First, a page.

Surveillance of Deep Vein Thrombosis DVT

Rajan Gupta and Jeffrey Carpenter Introduction

The clinical evaluation of the peripheral venous system can be difficult. History and physical examination have a limited role in the accurate diagnosis of venous disease. Further diagnostic imaging is frequently required. Invasive techniques such as venography have been proven to be reliable and have become the "gold standard" against which all other techniques are measured. However, the expense and potential risks of such invasive studies have led to the development of noninvasive methods. Through recent technological advancements, ultrasound has emerged as a reliable and useful tool in the evaluation of the peripheral venous system. Its accuracy approaches that of venography, and its other benefits including portability and fewer potential risks have made it an attractive alternative to the "gold standard".

One of the most common manifestations of peripheral venous disease in surgical patients is venous thromboembolism. It is a dreaded complication seen in every surgical specialty; however, certain patient populations have been identified that seem to be at greater risk. The morbidity and mortality associated with this disease process have been well described. Intuitively, many of these patients are sicker and often are found in critical care units. Thus, many studies have examined the role of aggressive measures to prevent this serious complication in these potentially critically ill patients. The use of various interventions including pharmaceutical agents, mechanical devices, and early mobilization has been well established. Some studies advocate routine screening in select populations considered to be at extremely high risk for venous thromboembolism. The imaging modality most commonly used for this routine screening has been ultrasound. This chapter will review the role of ultrasound in screening and diagnosing this peripheral venous disease in select surgical patients. It will also review some of the important technical concepts in performing and interpreting an adequate study.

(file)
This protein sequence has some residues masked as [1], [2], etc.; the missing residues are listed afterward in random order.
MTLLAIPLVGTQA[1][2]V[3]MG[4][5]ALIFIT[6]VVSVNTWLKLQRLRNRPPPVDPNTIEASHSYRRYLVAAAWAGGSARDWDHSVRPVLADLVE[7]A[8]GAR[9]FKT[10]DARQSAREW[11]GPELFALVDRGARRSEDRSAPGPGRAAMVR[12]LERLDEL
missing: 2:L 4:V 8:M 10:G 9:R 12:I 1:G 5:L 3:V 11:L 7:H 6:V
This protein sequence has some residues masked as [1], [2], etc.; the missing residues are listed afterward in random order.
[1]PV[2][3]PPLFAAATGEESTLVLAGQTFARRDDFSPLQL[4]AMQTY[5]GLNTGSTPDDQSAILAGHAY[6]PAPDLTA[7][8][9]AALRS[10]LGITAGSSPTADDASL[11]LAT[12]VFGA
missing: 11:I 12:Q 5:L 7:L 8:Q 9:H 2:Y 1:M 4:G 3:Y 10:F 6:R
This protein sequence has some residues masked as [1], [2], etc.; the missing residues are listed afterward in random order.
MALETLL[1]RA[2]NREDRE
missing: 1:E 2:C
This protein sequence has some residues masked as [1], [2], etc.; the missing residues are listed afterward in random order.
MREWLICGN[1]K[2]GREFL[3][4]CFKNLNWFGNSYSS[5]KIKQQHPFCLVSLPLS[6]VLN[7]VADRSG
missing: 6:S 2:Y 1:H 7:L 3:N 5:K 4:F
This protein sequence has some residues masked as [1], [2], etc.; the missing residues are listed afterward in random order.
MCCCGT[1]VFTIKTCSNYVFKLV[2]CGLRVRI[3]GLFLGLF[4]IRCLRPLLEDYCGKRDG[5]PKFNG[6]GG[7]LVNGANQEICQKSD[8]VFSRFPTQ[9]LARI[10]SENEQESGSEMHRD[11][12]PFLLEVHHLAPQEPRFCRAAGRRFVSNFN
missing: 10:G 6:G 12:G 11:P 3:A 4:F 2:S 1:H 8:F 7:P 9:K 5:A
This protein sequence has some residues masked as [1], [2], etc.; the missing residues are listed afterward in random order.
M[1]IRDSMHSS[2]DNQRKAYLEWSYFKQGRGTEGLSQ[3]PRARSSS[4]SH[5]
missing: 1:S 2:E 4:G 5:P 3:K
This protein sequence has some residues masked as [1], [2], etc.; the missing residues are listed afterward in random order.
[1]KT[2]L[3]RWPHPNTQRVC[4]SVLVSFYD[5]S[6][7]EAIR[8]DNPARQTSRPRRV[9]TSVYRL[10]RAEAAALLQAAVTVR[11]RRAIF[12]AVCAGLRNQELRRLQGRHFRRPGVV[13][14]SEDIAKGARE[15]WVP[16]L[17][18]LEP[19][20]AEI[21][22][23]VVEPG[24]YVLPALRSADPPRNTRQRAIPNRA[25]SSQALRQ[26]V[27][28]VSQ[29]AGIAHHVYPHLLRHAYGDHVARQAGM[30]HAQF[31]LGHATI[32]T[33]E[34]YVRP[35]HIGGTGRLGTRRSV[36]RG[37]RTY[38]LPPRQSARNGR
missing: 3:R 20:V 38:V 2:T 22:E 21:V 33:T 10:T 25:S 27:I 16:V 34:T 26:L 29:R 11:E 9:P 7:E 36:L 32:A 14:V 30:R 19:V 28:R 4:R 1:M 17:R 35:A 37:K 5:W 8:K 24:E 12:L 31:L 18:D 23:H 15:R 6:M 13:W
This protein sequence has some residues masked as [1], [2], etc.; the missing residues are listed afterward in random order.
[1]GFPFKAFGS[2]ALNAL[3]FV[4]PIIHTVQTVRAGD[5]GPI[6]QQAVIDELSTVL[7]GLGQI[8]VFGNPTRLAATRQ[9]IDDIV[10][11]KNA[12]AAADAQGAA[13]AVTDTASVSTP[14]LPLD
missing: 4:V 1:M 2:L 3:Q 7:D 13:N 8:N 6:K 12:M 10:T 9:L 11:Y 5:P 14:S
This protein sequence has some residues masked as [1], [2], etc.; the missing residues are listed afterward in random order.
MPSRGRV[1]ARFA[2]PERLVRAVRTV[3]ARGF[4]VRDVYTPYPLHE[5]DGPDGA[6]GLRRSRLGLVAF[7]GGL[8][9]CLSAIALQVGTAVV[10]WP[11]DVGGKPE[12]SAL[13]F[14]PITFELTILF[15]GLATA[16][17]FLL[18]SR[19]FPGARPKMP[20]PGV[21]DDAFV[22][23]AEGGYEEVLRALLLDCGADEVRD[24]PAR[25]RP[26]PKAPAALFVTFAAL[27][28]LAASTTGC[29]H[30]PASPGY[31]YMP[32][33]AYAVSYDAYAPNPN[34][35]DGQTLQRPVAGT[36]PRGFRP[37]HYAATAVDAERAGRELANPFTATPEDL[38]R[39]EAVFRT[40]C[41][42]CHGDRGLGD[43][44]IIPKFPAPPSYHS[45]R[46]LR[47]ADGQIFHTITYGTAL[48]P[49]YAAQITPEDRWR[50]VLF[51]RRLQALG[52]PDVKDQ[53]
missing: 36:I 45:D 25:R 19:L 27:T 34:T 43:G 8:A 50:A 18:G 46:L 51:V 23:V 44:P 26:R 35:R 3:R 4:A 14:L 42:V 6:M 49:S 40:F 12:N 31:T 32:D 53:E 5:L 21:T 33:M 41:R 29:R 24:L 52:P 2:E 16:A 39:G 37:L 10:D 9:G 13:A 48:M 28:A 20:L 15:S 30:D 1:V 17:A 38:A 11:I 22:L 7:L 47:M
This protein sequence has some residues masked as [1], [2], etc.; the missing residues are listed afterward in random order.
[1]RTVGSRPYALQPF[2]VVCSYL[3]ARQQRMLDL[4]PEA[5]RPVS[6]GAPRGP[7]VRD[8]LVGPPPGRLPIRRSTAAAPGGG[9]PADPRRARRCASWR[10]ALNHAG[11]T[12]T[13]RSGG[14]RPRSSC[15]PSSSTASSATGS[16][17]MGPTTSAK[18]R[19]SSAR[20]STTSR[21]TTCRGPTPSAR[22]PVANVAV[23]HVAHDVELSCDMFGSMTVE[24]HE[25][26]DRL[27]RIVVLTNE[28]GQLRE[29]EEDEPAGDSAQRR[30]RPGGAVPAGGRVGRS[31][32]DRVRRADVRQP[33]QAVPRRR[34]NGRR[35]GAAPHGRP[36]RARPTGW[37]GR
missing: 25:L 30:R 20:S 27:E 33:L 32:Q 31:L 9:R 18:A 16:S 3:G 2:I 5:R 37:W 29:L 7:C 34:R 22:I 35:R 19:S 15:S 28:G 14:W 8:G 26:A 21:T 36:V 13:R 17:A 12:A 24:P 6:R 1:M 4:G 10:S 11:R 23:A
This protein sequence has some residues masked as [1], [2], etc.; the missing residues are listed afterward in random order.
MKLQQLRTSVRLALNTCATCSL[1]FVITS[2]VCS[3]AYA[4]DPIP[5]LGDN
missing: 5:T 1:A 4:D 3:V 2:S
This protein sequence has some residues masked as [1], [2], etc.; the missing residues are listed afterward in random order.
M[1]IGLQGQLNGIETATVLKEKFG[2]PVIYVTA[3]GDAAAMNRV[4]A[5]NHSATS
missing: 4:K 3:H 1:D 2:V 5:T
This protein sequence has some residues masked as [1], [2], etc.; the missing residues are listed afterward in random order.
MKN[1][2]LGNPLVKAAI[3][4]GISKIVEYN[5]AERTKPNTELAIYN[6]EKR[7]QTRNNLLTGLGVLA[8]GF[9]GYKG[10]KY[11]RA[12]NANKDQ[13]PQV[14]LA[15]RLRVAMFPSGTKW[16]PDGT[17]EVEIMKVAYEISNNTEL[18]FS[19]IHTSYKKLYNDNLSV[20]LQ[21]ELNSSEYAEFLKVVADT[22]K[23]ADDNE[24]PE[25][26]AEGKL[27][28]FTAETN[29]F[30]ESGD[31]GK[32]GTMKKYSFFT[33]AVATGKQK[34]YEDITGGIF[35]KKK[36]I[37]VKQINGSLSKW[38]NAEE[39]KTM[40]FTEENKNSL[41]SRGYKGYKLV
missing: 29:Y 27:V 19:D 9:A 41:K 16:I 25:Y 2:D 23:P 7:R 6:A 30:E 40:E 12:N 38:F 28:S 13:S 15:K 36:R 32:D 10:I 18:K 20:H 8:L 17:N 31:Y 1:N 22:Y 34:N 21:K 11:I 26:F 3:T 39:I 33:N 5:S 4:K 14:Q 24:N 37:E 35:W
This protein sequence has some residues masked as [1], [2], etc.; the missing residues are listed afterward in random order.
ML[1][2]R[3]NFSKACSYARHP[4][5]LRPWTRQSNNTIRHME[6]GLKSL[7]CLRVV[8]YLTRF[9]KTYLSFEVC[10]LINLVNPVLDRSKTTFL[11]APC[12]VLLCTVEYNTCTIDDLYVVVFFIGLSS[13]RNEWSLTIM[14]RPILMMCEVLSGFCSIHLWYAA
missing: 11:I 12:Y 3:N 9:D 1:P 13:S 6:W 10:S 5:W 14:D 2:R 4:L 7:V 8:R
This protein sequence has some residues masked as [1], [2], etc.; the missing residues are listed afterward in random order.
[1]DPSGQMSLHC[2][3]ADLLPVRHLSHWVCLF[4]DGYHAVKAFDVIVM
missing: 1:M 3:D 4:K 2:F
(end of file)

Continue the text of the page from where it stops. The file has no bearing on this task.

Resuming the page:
History and Indications

Venous thromboembolism is often clinically silent, and physical examination is an insensitive tool in the diagnosis of this disease. Several studies have demonstrated a relatively high incidence of occult deep venous thrombosis (DVT) and pulmonary embolus (PE) in select patients. This underscores the necessity for prophylaxis in these select patients. The 5th American College of Chest Physicians (ACCP) Consensus Conference on Antithrombotic Therapy report on the prevention of venous thromboembolism identifies risk factors and patient groups considered to be at high risk.1 Any surgical procedure or disease process that exposes the patient to any of the risk factors described by Virchow's triad of stasis, endothelial damage, and hyperco-agulability places that patient in a high risk population. Patients undergoing major surgery to the abdomen, pelvis, and lower extremities, as well as patients with congestive heart failure, myocardial infarction, stroke, and fractures of the pelvis and lower extremities are all at risk for prolonged immobility. Prior venous thrombosis and the presence of indwelling venous catheters result in endothelial damage and increase the risk of further thromboembolism. Many clinical conditions predispose patients to a hypercoaguable state. Among these are the presence of cancer, estrogen use, and several hemostatic abnormalities including lupus anticoagulant, protein C and protein S deficiencies, antithrombin III deficiency, and factor V Leiden mutation. The ACCP Consensus Conference report cites the incidence of DVT in general surgery patients to be as high as 29%, and the incidence of PE to be as high as 1.6% (fatal PE: 0.9%). Current recommendations for prophylaxis include the use of low dose unfractionated heparin (LDUH), low molecular weight heparin (LMWH), or intermittent pneumatic compression devices (IPC). In patients undergoing orthopedic surgery for total hip or knee replacement as well as hip fracture, the incidence of DVT and PE are significantly higher (84% and 24% respectively). Current recommendations for prophylaxis include LMWH or warfarin. The incidence of DVT in patients suffering from myocardial infarction or stroke was noted to be as high as 24% for MI and 63% for stroke. Either full anticoagulation or LDUH is recommended for prophylaxis in patients with MI. For patients with stroke, both LDUH and LMWH are effective.